After more than five years in jail, Mahmoud Abu Zeid, also know as Shawkan, was released from prison in Egypt on March 4.
The Freedom for Shawkan campaign announced the journalist's release in the early hours of Monday by posting a photo of the journalist with his father and brother.
— Mahmoud Abou Zeid (@ShawkanZeid) March 4, 2019
Shawkan was detained on August 14, 2013 as he was photographing the Rabaa El Adaweya sit-in, in which supporters of former Egyptian president Mohamed Morsi gathered to protest a military coup that ended his presidency on July 3 that same year. Egyptian security forces killed at least 817 people and injured many more, according to Human Rights Watch, when they dispersed the sit-in.
Shawkan, who was working for Demotix at the time of his arrest, spent almost four years in pre-trial detention before his sentencing. This was in violation of Egyptian law, which sets the maximum limit to two years. He was tried along with 739 other defendants in what came to be known as the “Rabaa Dispersal Case”.
On Septembr 8, 2018 a Cairo Criminal Court convicted him on spurious charges of murder and affiliation with the Muslim Brotherhood, now designated as a terrorist group by the Egyptian government.
Despite having spent five years in jail, Egyptian authorities kept Shawkan in prison without official explanation. In November 2018, Egyptian media outlet Mada Masr found that Shawkan and 214 others were made to stay in prison for an additional six months, because prosecutors deemed them incapable of paying for damages incurred during the sit-in and its dispersal.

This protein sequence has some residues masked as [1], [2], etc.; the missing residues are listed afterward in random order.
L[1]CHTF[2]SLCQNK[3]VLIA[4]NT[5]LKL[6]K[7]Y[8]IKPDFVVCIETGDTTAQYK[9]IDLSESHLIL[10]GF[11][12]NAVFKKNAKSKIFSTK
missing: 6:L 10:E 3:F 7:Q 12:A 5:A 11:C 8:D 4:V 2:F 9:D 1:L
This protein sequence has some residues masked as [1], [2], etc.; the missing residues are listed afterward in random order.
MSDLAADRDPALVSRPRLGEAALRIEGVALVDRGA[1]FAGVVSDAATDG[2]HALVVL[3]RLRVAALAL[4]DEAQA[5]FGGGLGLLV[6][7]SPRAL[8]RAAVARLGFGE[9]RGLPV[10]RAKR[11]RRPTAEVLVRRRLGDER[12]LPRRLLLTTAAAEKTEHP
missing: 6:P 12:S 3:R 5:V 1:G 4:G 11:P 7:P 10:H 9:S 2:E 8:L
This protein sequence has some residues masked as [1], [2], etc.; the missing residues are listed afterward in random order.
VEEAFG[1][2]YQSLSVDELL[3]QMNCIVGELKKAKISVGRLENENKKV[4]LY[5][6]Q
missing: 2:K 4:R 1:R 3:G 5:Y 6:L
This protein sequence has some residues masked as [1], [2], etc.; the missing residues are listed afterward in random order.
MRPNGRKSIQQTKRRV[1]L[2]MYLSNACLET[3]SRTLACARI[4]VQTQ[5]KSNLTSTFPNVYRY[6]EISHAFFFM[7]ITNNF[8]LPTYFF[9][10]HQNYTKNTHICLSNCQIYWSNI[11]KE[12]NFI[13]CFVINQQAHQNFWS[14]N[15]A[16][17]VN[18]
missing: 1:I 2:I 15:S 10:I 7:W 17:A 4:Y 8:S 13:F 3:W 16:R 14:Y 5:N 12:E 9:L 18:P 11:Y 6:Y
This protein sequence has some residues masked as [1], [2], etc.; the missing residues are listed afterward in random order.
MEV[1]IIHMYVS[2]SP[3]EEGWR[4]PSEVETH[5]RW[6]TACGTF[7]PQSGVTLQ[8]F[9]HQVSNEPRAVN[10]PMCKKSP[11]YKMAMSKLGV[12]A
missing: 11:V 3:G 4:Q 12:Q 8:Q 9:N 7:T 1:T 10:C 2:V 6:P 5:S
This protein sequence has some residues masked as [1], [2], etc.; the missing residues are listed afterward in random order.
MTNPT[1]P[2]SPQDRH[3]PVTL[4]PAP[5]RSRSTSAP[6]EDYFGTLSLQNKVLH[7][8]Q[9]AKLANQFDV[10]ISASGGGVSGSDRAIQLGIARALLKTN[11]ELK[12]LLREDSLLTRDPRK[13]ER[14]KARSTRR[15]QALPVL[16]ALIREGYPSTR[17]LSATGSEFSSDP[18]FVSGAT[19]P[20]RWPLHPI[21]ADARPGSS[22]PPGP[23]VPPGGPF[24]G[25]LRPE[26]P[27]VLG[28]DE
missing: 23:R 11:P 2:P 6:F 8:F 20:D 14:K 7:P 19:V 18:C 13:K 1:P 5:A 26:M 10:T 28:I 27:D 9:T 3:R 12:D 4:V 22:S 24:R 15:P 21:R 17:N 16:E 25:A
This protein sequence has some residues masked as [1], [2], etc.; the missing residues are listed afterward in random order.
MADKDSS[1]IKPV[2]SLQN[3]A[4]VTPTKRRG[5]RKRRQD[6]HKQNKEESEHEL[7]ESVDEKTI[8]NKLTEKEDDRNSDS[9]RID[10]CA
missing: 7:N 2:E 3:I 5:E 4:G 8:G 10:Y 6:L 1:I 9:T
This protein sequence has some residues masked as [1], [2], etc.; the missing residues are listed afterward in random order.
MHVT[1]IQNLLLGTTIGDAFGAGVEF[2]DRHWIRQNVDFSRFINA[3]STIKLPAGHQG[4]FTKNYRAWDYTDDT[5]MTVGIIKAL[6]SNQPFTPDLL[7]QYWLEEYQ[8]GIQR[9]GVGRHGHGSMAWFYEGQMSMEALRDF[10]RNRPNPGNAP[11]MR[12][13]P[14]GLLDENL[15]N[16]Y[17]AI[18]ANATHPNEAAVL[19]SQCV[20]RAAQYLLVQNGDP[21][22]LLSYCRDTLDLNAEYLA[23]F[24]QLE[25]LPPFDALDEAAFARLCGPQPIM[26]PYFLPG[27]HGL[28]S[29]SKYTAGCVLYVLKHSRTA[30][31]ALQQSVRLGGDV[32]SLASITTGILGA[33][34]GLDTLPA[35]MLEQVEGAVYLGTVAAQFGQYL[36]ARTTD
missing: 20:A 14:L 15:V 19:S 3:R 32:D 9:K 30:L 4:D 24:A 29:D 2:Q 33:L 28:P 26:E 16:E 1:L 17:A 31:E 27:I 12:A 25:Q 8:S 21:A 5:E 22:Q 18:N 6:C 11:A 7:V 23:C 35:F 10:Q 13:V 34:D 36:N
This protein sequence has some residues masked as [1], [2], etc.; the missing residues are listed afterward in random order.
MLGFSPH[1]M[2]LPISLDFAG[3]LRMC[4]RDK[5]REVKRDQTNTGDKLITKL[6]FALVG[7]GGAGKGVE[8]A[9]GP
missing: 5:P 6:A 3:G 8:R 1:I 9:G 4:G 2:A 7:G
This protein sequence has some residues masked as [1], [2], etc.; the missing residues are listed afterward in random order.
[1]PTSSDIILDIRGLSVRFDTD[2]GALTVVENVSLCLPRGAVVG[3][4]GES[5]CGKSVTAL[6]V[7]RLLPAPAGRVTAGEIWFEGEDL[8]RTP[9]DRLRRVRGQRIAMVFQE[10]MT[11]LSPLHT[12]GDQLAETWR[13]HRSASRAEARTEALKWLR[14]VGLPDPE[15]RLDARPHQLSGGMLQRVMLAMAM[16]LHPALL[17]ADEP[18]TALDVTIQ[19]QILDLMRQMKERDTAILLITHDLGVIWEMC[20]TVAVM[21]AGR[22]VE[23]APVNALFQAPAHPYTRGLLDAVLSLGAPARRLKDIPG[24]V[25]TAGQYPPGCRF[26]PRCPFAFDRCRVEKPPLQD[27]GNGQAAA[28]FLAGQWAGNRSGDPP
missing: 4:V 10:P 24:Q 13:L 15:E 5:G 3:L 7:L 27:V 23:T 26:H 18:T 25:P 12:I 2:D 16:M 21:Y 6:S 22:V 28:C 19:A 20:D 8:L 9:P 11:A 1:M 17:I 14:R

Despite his release, Shawkan will remain under “police observation” for an additional five years, which means he will have to report to a police station every day at sunset. He will be made to spend the night at the police station, until there is a court order to decrease what they call “precautionary measures.”
Press freedom under siege
Press freedom remains under siege in Egypt, where authorities continue to arrest, prosecute and harass independent media workers. On January 29, authorities at Cairo International airport detained journalist and human rights researcher Ahmed Gamal Ziada upon his arrival from Tunisia, where he is studying journalism. Following his detention, Ziada was disappeared for two weeks, until he was charged with spreading false news on social media on February 13. On March 2, he was granted release on bail, pending investigation.
On February 19, security officials at the same airport detained New York Times correspondent David D. Kirkpatrick upon his arrival. Kirkpatrick had his phone confiscated and was held for seven hours without food or water, the New York Times said. He was then expelled back to London without an explanation.